With dependency injection, this class would be refactored to look like:


class CustomersController {
  private $customerQuery;

  public function __construct(CustomerQuery $customerQuery) {
    $this->customerQuery = $customerQuery;

Now, instead of instantiating our dependency, CustomerQuery, we're given, or injected with, this dependency. Obviously this begs the question "how does CustomerQuery get instantiated and passed to the CustomerController, then? That's a topic for another time, but obviously whatever is responsible for instantiating the controller is now responsible for instantiating the query as well.

This is a seemingly tiny change, but it opens up a world of possibilities for our code:

  1. We can now swap out implementations of CustomerQuery without changing the code using it (almost, we have one more change to make in just a second). And because of this,
  2. We can test the CustomerController much easier, and in isolation, by now mocking the CustomerQuery object instead of instantiating it, and likely turning up a database instance just to test our controller.
  3. Our code is now more expressive. It's easier to tell that it depends on CustomerQuery because we had to pass it when instantiating it. Previously, without digging into the code, we had no idea what the dependencies of this class might be.

So for the third time: how does this make interfaces useful?

Interface Type Hinting

In our previous example of dependency injection, we used a type hint in the constructor for CustomerQuery. Remember, CustomerQuery is a concrete implementation of the CustomerQueryInterface interface.

We can take this refactoring one step farther and, instead of type hinting the concrete implementation, we can instead type hint to the CustomterQueryInterface:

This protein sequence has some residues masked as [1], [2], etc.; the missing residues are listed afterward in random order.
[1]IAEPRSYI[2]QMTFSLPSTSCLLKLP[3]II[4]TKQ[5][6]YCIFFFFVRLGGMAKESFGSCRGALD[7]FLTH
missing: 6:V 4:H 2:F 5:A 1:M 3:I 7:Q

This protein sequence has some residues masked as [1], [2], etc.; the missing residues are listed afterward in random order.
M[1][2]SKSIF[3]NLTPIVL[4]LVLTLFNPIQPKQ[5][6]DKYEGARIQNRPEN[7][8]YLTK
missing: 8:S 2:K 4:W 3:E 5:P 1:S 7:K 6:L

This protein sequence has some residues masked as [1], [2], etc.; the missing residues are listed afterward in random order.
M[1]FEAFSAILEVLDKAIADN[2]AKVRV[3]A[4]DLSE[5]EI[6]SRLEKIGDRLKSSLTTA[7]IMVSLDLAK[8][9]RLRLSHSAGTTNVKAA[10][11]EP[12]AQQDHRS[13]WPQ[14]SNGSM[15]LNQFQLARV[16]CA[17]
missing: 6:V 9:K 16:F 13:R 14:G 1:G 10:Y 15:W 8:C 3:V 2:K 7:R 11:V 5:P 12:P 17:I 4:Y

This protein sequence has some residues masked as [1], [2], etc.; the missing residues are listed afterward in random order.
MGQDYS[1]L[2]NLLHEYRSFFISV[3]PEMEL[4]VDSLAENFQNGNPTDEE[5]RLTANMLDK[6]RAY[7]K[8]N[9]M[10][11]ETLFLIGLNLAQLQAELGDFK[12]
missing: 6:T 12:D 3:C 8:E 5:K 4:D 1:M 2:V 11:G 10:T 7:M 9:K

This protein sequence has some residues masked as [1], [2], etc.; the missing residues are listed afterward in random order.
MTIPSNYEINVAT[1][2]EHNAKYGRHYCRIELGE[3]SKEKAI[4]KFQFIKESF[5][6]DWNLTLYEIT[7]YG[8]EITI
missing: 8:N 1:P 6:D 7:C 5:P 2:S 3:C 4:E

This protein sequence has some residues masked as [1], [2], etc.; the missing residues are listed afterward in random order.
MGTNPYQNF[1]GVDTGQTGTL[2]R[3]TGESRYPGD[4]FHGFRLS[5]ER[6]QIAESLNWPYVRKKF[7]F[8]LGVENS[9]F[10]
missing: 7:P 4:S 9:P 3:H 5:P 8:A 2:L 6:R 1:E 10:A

class CustomersController {
  private $customerQuery;

  public function __construct(CustomerQueryInterface $customerQuery) {
    $this->customerQuery = $customerQuery;

This where the concept of adhering to a contract really comes into play: our CustomersController declares that it requires an instance of CustomerQueryInterface. It doesn't care what concrete instance of this interface it receives, just that it receives something with the methods it expects.

This allows us to decouple our controller from an actual implementation, and just couple it to a specification. Further, it allows us to swap out the concrete implementation with another, without having to change anything with the code using it.

This makes interfaces exceptionally useful and powerful in PHP.

Interfaces are Contracts

Simply put: interfaces are contracts that some code implements and adheres to and other code depends upon. It allows us to have assurance that any given dependency will implement the methods we expect. Even further, with the upcoming PHP 7, we can also use type hints (object and scalars) and return types to further ensure that concrete implementations adhere to the contracts.

Checkout my article on Implementing the Onion Architecture in PHP for more examples of how to use interfaces to achieve cleanly architected, decoupled code.